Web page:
David Chase Breaks Omerta On Sopranos’ Final Scene

David Chase details the end of The Sopranos in extended interview.

The last episode of The Sopranos is one of the most debated endings in TV history. Some people were infuriated by it, others thought it was brilliant. On June 10, 2007, Steve Perry stopped believing, the onion rings were finished and Tony Soprano gave a quick glance at a passing stranger in a Member’s Only jacket.

David Chase, brought The Sopranos into this world and took them out. He directed the “Made in America” episode. He always maintained that everything you needed to know about the fate of Tony Soprano was on that screen so stop asking.

But when DGA Quarterly asked Chase, he gave a shot-by-shot explanation of what he put on the plate.

“When it’s over,” Chase told DGA, “I think you’re probably always blindsided by it. That’s all I can say.”

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Chase was trying to recreate the dreamy feeling he got when he saw Stanley Kubrick’s 2001: A Space Odyssey. The Sopranos ended with the upper echelon of the New Jersey crew being taken out by New York’s mob. Tony’s consigliere and underboss have been taken out and the audience is expecting the hitmen to finish the job.

“That last shot of Tony ends on ‘don’t stop,’ it’s mid-song. I’m not going to go into [if that’s Tony’s POV]. I thought the possibility would go through a lot of people’s minds or maybe everybody’s mind that he was killed,” Chase told DGA Quarterly. “He might have gotten shot three years ago in that situation. But he didn’t. Whether this is the end here, or not, it’s going to come at some point for the rest of us.”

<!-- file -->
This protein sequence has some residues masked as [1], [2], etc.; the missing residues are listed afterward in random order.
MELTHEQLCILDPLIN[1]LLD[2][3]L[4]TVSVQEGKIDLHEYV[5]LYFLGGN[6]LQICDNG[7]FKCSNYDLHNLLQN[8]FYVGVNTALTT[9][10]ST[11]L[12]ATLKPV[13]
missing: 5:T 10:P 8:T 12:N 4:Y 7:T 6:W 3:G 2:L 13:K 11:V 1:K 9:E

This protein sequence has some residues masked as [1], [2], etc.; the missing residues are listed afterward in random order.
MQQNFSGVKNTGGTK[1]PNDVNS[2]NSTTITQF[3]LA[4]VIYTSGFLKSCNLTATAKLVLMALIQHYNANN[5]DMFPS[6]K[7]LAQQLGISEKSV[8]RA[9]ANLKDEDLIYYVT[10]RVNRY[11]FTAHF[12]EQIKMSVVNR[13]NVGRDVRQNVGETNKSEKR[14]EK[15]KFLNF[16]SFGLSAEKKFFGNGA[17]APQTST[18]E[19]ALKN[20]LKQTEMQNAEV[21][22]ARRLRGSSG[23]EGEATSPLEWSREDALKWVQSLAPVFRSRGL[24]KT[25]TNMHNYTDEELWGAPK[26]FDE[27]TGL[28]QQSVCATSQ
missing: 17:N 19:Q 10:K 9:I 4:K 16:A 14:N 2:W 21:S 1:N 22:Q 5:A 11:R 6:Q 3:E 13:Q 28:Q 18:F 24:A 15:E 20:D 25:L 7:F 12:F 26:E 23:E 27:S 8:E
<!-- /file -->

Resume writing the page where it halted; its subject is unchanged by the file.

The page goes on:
“I thought the ending would be somewhat jarring, sure. But not to the extent it was, and not a subject of such discussion. I really had no idea about that,” Chase told DGA “I never considered the black a shot. I just thought what we see is black. The ceiling I was going for at that point, the biggest feeling I was going for, honestly, was don’t stop believing. It was very simple and much more on the nose than people think. That’s what I wanted people to believe. That life ends and death comes, but don’t stop believing. Life is short. Either it ends here for Tony or some other time. But in spite of that, it’s really worth it. So don’t stop believing.”‘

So, Tony Soprano could have died that night, or some other night, it doesn’t matter, we all die some day. Like Johnny Tightlips on The Simpsons, Chase may not have taken the fifth, but he’s still withholding evidence.


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